Chapter 16. Threads

GStreamer is inherently multi-threaded, and is fully thread-safe. Most threading internals are hidden from the application, which should make application development easier. However, in some cases, applications may want to have influence on some parts of those. GStreamer allows applications to force the use of multiple threads over some parts of a pipeline.

16.1. When would you want to force a thread?

There are several reasons to force the use of threads. However, for performance reasons, you never want to use one thread for every element out there, since that will create some overhead. Let's now list some situations where threads can be particularly useful:

Figure 16-1. a two-threaded decoder with a queue

Above, we've mentioned the "queue" element several times now. A queue is the thread boundary element through which you can force the use of threads. It does so by using a classic provider/receiver model as learned in threading classes at universities all around the world. By doing this, it acts both as a means to make data throughput between threads threadsafe, and it can also act as a buffer. Queues have several GObject properties to be configured for specific uses. For example, you can set lower and upper tresholds for the element. If there's less data than the lower treshold (default: disabled), it will block output. If there's more data than the upper treshold, it will block input or (if configured to do so) drop data.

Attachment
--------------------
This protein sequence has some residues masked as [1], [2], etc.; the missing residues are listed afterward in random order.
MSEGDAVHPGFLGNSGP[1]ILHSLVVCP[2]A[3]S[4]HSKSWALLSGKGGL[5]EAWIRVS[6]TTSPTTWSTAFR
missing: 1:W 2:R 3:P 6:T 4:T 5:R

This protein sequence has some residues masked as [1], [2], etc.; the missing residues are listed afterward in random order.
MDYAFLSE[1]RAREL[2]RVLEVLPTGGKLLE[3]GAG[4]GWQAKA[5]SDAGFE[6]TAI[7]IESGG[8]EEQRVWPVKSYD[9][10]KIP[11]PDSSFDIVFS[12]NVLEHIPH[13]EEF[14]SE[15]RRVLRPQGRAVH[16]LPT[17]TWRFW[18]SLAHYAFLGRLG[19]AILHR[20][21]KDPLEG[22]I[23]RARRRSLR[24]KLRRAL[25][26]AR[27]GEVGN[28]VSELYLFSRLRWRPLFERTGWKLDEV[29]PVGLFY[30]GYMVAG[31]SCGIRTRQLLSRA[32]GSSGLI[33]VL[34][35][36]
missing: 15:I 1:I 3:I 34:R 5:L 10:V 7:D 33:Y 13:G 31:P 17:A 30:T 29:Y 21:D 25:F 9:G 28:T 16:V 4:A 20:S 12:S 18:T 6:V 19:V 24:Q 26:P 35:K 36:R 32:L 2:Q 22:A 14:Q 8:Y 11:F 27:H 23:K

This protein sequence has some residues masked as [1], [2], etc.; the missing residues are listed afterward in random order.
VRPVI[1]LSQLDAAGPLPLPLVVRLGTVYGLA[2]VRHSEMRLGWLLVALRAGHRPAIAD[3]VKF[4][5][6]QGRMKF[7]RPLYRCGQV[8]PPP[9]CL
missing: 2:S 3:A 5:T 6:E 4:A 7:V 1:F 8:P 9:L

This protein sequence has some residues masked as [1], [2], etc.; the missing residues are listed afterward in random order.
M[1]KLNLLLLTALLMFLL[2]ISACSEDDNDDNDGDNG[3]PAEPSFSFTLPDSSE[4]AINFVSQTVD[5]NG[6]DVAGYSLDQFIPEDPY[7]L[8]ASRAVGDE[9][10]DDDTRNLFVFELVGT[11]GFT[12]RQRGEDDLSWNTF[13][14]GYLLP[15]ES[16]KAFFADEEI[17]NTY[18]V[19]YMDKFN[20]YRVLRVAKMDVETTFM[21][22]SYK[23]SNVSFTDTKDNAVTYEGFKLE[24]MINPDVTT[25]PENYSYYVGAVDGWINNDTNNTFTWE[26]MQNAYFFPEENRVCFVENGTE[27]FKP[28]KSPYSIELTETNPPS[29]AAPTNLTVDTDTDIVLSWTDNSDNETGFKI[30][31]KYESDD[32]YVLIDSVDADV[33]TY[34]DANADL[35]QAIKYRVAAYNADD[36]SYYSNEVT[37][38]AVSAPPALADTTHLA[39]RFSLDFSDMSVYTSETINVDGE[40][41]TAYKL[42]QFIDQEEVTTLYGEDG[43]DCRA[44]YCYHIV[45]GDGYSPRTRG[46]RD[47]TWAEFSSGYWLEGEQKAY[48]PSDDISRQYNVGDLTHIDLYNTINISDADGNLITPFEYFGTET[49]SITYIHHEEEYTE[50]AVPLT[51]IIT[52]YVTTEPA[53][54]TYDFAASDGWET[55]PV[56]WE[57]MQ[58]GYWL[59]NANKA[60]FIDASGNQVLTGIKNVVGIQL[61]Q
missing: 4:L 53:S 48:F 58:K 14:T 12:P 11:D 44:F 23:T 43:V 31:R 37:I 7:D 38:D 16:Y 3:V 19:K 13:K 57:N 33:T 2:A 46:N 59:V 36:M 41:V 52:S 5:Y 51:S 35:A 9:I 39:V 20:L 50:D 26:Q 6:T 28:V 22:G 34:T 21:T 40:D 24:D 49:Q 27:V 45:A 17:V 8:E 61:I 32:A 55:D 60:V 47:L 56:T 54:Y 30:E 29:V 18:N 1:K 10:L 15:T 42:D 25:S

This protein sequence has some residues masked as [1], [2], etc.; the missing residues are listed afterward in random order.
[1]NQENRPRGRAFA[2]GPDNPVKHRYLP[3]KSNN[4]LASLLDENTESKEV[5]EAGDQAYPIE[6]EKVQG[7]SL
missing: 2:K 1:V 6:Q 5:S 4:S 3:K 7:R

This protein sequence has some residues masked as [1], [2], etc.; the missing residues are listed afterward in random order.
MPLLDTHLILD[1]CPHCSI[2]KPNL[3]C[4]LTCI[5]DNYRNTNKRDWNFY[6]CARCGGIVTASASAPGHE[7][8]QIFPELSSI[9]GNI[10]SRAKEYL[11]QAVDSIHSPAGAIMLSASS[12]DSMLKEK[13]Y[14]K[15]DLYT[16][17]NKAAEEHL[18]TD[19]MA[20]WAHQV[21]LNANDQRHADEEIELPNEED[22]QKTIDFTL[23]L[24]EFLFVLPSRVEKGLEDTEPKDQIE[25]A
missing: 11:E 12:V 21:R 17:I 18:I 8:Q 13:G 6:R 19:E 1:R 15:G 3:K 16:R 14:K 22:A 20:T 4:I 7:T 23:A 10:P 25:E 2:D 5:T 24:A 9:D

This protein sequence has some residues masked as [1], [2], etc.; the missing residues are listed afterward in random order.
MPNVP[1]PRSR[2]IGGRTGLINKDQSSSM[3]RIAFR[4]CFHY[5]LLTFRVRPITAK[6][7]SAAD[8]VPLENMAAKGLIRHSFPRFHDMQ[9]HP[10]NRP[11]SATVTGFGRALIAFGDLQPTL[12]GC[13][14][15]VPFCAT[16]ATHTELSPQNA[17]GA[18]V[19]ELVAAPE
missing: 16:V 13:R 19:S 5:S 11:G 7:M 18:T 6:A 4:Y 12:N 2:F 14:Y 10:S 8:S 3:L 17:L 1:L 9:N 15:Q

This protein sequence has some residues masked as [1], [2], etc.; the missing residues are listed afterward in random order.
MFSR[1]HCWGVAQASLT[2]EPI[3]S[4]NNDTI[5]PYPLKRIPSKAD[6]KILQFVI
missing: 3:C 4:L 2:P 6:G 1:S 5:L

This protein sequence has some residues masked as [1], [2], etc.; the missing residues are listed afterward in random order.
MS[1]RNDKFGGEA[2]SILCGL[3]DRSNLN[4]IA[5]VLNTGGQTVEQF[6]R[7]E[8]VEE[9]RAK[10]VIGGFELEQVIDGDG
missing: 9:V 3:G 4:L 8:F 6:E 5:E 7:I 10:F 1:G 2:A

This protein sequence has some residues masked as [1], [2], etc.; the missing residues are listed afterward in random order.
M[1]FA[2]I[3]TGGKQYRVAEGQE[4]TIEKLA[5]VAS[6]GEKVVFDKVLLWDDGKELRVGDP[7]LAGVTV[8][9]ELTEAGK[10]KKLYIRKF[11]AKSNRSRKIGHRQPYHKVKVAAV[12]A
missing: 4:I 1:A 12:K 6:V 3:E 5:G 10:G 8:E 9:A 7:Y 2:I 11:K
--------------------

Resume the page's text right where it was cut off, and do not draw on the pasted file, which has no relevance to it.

To use a queues (and therefore force the use of two distinct threads in the pipeline), one can simply create a "queue" element and put this in as part of the pipeline. GStreamer will take care of all threading details internally.